It is also significant that the size of the aerosol container provides less of an environmental problem than the typical one pound cylinders in use, which containers are not capable of being recycled. Further, there is currently capability as well as efforts being made to recycle aerosol containers, given the approximately three billion aerosol packages used in North America for packaging of all types of products.

There are generally two types of aerosol cans which incorporate pressure relief systems presently on the market and these have been found to be useful in the present invention. One system provides for a dome rim vent pressure relief system and is produced by Crown Cork & Seals Co., Ltd., and is shown in FIGS. 1 and 2 of the drawings while the other provides for bottom vent relief and is obtainable from Sexton Can Co., Inc. and is shown in FIG. 3 of the drawings. While these particular systems have been found to be effective, others are available and any which meet the usual requirements would be acceptable for use.

DETAILED DESCRIPTION OF THE INVENTION

Referring first to FIGS. 1 and 2, there is shown a three-piece aerosol can sold commercially by Crown Cork & Seal Co. Inc. which is designated generally at 10 in FIG. 1. The can 10 includes a top dome 19 which is secured to a cylindrical body 18 via a top double seam 12. The body 18 is formed with a welded side seam 13. The can 10 has a concave bottom piece 14 which is secured to the body 18 via a bottom double seam 17. An opening 11 is provided in the top of the dome 19. Through this opening 11, foam 16 may be inserted into the can 10. The opening 11 is sized to receive an aerosol valve (not shown) of a conventional type.

In FIG. 2, there is shown a top view of can 10 which illustrates a rim vent pressure relief system incorporated into the can. The opening 11 is visible, as is foam 16. Equidistantly spaced along top double seam 12 which may conveniently be referred to as a rim are 12 sets of three-transverse scores which upon the development of internal pressure can be stretched and fractured, when the can is overheated, allowing the over pressurized gas to escape.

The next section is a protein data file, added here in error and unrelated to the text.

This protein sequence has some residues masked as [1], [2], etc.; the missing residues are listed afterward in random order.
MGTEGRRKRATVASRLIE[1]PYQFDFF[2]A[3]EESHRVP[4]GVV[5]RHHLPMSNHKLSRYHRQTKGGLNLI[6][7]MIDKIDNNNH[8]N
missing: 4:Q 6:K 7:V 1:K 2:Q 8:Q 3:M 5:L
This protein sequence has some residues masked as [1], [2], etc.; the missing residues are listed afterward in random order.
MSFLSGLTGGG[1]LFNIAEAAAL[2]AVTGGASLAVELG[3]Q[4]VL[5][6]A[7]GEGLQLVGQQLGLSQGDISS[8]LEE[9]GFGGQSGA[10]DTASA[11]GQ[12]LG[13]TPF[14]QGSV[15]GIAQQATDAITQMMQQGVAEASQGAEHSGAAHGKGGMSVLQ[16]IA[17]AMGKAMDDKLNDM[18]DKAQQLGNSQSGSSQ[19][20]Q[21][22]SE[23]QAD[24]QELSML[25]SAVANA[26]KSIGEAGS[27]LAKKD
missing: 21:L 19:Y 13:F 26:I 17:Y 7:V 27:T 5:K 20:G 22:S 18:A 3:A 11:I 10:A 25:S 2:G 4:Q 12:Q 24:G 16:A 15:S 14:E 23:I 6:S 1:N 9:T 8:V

Referring now to FIG. 3 of the drawings, designated generally at 20 is a two-piece aerosol can sold by Sexton Can. Co., Inc. which incorporates a bottom vent pressure release system. The can 20 comprises a body 24 which includes a top portion 26 narrowed in step-wise fashion to an opening 21 to which may be secured a conventional aerosol valve (not shown) and through which foam 22 may be added. The body 24 has secured to its bottom end a concave piece 23 by means of a mechanical double seam 25.

In a cutaway section of can 20, foam 22 can be seen as can a coin-shaped score 23a in concave piece 23. This score may be stretched and fractured to provide pressure relief upon build-up of pressure within the can 20.

Referring now to FIGS. 4 and 5, there is shown a standard actuator valve designated generally at 30 which ma be secured to an aerosol can, designated generally at 40 (shown in partial view). The valve 30 comprises a mounting cup 31, a cup gasket 32, a stem gasket 33, a stem 34, a spring 35, a housing 36 and a dip tube 39 which is optional. The valve 30 includes a raised exterior pedestal 40 and a mounting cup 38. The cup 38 allows the valve 30 to be crimped securely to the opening rim 42. Typically the cup and opening are each about one inch in diameter. The pedestal 40 may be threaded or unthreaded. An appliance with an actuator pin maybe threaded on to the pedestal or a actuator button (40a) maybe pressed on to the stem (40) as shown in FIG. 5.